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FIGURE 8-1 Steps in the hydrolysis of acetylcholine by acetylcholinesterase and in the inhibition and reactivation of AChE. Only the three residues of the catalytic triad are depicted. The associations and reactions shown are: A. Acetylcholine (ACh) catalysis: binding of ACh, formation of a tetrahedral transition state, formation of the acetyl enzyme with liberation of choline, rapid hydrolysis of the acetyl enzyme with return to the original state. B. Reversible binding and inhibition by edrophonium. C. Neostigmine reaction with and inhibition of acetylcholinesterase (AChE): reversible binding of neostigmine, formation of the dimethyl carbamoyl enzyme, slow hydrolysis of the dimethyl carbamoyl enzyme. D. Diisopropyl fluorophosphate (DFP) reaction and inhibition of AChE: reversible binding of DFP, formation of the diisopropyl phosphoryl enzyme, formation of the aged monoisopropyl phosphoryl enzyme. Hydrolysis of the diisopropyl enzyme is very slow and is not shown. The aged monoisopropyl phosphoryl enzyme is virtually resistant to hydrolysis and reactivation. The tetrahedral transition state of ACh hydrolysis resembles the conjugates formed by the tetrahedral phosphate inhibitors and accounts for their potency. Amide bond hydrogens from Gly 121 and 122 stabilize the carbonyl and phorphoryl oxygens. E. Reactivation of the diisopropyl phosphoryl enzyme by pralidoxime (2-PAM). 2-PAM attack of the phosphorus on the phosphorylated enzyme will form a phospho-oxime with regeneration of active enzyme.

FIGURE 8-1 Steps in the hydrolysis of acetylcholine by acetylcholinesterase and in the inhibition and reactivation of AChE. Only the three residues of the catalytic triad are depicted. The associations and reactions shown are: A. Acetylcholine (ACh) catalysis: binding of ACh, formation of a tetrahedral transition state, formation of the acetyl enzyme with liberation of choline, rapid hydrolysis of the acetyl enzyme with return to the original state. B. Reversible binding and inhibition by edrophonium. C. Neostigmine reaction with and inhibition of acetylcholinesterase (AChE): reversible binding of neostigmine, formation of the dimethyl carbamoyl enzyme, slow hydrolysis of the dimethyl carbamoyl enzyme. D. Diisopropyl fluorophosphate (DFP) reaction and inhibition of AChE: reversible binding of DFP, formation of the diisopropyl phosphoryl enzyme, formation of the aged monoisopropyl phosphoryl enzyme. Hydrolysis of the diisopropyl enzyme is very slow and is not shown. The aged monoisopropyl phosphoryl enzyme is virtually resistant to hydrolysis and reactivation. The tetrahedral transition state of ACh hydrolysis resembles the conjugates formed by the tetrahedral phosphate inhibitors and accounts for their potency. Amide bond hydrogens from Gly 121 and 122 stabilize the carbonyl and phorphoryl oxygens. E. Reactivation of the diisopropyl phosphoryl enzyme by pralidoxime (2-PAM). 2-PAM attack of the phosphorus on the phosphorylated enzyme will form a phospho-oxime with regeneration of active enzyme.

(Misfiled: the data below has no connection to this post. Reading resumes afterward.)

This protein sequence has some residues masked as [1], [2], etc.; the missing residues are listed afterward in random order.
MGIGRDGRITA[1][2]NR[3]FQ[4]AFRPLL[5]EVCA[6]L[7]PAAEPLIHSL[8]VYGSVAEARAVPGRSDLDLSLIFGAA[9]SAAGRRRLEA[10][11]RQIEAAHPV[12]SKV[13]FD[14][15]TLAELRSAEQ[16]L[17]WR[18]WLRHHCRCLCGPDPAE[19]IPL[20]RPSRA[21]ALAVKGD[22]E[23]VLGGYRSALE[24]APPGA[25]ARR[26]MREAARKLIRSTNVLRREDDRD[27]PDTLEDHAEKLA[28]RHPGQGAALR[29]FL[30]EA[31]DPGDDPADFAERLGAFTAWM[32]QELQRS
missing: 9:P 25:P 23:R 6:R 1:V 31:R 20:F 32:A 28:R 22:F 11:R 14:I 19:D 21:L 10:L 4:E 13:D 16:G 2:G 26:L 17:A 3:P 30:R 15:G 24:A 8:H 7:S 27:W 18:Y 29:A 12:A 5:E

"Reversible" Carbamate Inhibitors

Therapeutically useful drugs of this class of interest are shown in Figure 8—2; the essential moiety of physostigmine is a methylcarbamate of an amine-substituted phenol. An increase in anti-ChE potency and duration of action results from the linking of two quaternary ammonium moieties. One such example is the miotic agent demecarium (2 neostigmine molecules connected by a series of 10 methylene groups). The second quaternary group confers additional stability to the drug-AChE interaction. Carbamoylating inhibitors with high lipid solubilities (e.g., rivastigmine), which readily cross the blood—brain barrier and have longer durations of action, are approved or in clinical trial for the treatment of Alzheimer's disease (see Chapter 20).

The carbamate insecticides carbaryl (sevin), propoxur (baygon), and aldicarb (temik), which are used extensively as garden insecticides, inhibit ChE in a fashion identical with other car-bamoylating inhibitors.

Organophosphorus Compounds

The prototypic compound is DFP, which produces virtually irreversible inactivation of AChE and other esterases by alkylphosphorylation. its high lipid solubility, low molecular weight, and volatility facilitate inhalation, transdermal absorption, and penetration into the CNs. After desul-furation, the insecticides in current use form the dimethoxy or diethoxyphosphoryl enzyme.

Malathion, parathion, and methylparathion have been popular insecticides. Acute and chronic toxicity has limited the use of parathion and methylparathion, and potentially less hazardous compounds have replaced them. The parent compounds are inactive in inhibiting AChE in vitro; they must be activated in vivo via a phosphoryl oxygen for sulfur substitution (phosphothioate to ch3 +

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